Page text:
I spent approximately 22 hours on the island of Maui during my recent Saving Hubble tour of Hawaii. JD Armstrong of the Institute for Astronomy, Maui, was my host. I landed, JD and I setup the projection at the Institute, I took a nap at the Institute’s farmhouse (advice: get yourself a PhD, get affiliated with the Institute somehow, spend a night in paradise), I presented the film to an enthusiastic audience, I ate Malasadas with JD at Zippy’s, I went to bed, I had a cup of rocket fuel Kona coffee from the local deli (is that what they refer to as Maui Wowie?), then JD and I made the hour drive to the summit of Haleakala, the highest point in Maui. Here’s the best part of the recording, presented as episode 1 of the Hubble Roadshow Podcast. I have no idea when episode 2 will come out.
If part of the process of self-distributing an independent documentary film (and hopefully building community, and possibly modeling best practices for launching a non-violent revolution against the status quo) is surviving the pitfalls that come when planning screenings in the partitioned ballrooms of hotels like the Hilton Doubletree Resort, 440 South Alvernon Way in Tucson, Arizona, then I’m proud to report that I’m getting by. I should be clear that the hotel itself exceeded my expectations: a warm chocolate-chip cookie on arrival, a comfortable bed, appropriate landscaping. The challenge was assembling an audience for an event planned in conjunction with a professional conference that ended a full 35 minutes before the event was set to begin and watching the conference attendees vanish like spit from a corners of a thirsty cowboy’s mouth in the desert heat. Other hardships to that point included the staggering temperatures of the American Southwest in August, milquetoast AV techs and passive-aggressive event-coordinators, guilt over not spending more time in New York this summer with my girlfriend in favor of constantly being on the road to place myself in situations like this, and monsoons.
Well, we did it. By we, I am referring to all my dissociative identities, over 150 audience members, and an exceptionally well-qualified panel of scientists including University of Arizona Dean Joaquin Ruiz, world-class astronomers Chris Impey and Tod Lauer and Astronomer-Journalist-HubbleRoadshowGodfather Rick Fienberg, moderated by astronomy educator Stephen Pompea. In truth, I should also give credit to Lisa, the bartender at the Old Pueblo Grill, who revived me earlier in the day with a cold beer following a half mile crawl across the barren sidewalks of Tucson, past the prickly pear and saguaro, in a desperate attempt to eat something other than rice and beans from the fajita bar at the hotel. Mom, you were right, an oven is a dry heat too.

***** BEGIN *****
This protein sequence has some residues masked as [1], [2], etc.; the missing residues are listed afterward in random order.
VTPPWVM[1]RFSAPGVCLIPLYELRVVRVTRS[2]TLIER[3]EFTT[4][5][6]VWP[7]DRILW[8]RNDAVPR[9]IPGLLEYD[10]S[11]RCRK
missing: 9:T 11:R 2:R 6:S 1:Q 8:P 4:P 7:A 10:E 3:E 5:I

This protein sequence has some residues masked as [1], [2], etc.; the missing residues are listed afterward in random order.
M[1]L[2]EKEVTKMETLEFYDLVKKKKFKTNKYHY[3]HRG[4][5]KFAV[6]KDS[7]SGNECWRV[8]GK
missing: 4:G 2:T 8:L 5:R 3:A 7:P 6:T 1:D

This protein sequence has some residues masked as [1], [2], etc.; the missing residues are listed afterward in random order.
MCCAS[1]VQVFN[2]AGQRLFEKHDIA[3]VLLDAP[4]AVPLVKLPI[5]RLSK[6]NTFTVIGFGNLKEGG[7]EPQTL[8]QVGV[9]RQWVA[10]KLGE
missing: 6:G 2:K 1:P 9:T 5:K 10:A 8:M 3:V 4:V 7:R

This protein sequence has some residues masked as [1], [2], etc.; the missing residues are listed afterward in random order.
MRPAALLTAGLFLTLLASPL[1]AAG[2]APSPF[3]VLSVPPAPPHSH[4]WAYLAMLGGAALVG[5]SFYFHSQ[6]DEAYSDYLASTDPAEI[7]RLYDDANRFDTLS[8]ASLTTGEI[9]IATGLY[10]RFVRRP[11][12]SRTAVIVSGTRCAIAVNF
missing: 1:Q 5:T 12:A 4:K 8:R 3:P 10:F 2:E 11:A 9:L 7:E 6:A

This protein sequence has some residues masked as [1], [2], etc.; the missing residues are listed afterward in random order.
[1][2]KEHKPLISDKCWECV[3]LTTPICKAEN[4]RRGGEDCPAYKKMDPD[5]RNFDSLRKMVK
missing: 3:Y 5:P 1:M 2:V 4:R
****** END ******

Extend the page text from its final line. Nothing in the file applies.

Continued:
A word about the audience: it was awesome. Loud belly laughs throughout, whether they were professional educators with the conference or astronomy fans from the University or the city. If you were with the conference and you flew out early (or if you blew off the movie to eat shit fajitas at the hotel restaurant), well pilgrim, you missed. You are hereby obliged to sponsor a Saving Hubble screening at your research institute, high school or observatory, and you won’t regret it. Do you hear the buzz? It’s because we’re cooking up something special and we want you on board.
A quick shootout to two big supporters: SkyBar in Tucson and Oceanside Photo and Telescope. SkyBar is a groovy solar-powered astronomy bar that sports its own telescope and hosts a riotous open mic night. They also made us some free pizzas from Brooklyn Tony’s next door. I’m wary of any pizzeria that lays claim to New York-style from the safety of the high desert, but Tony Vaccaro tosses some serious pie. Oceanside has offered a whole other level of kindness to the Roadshow over the past year. Supporters of two screenings to date, we are truly in debt to this early, enthusiastic supporter. Craig & company: know that what we are achieving is your success too. Thank you, deeply.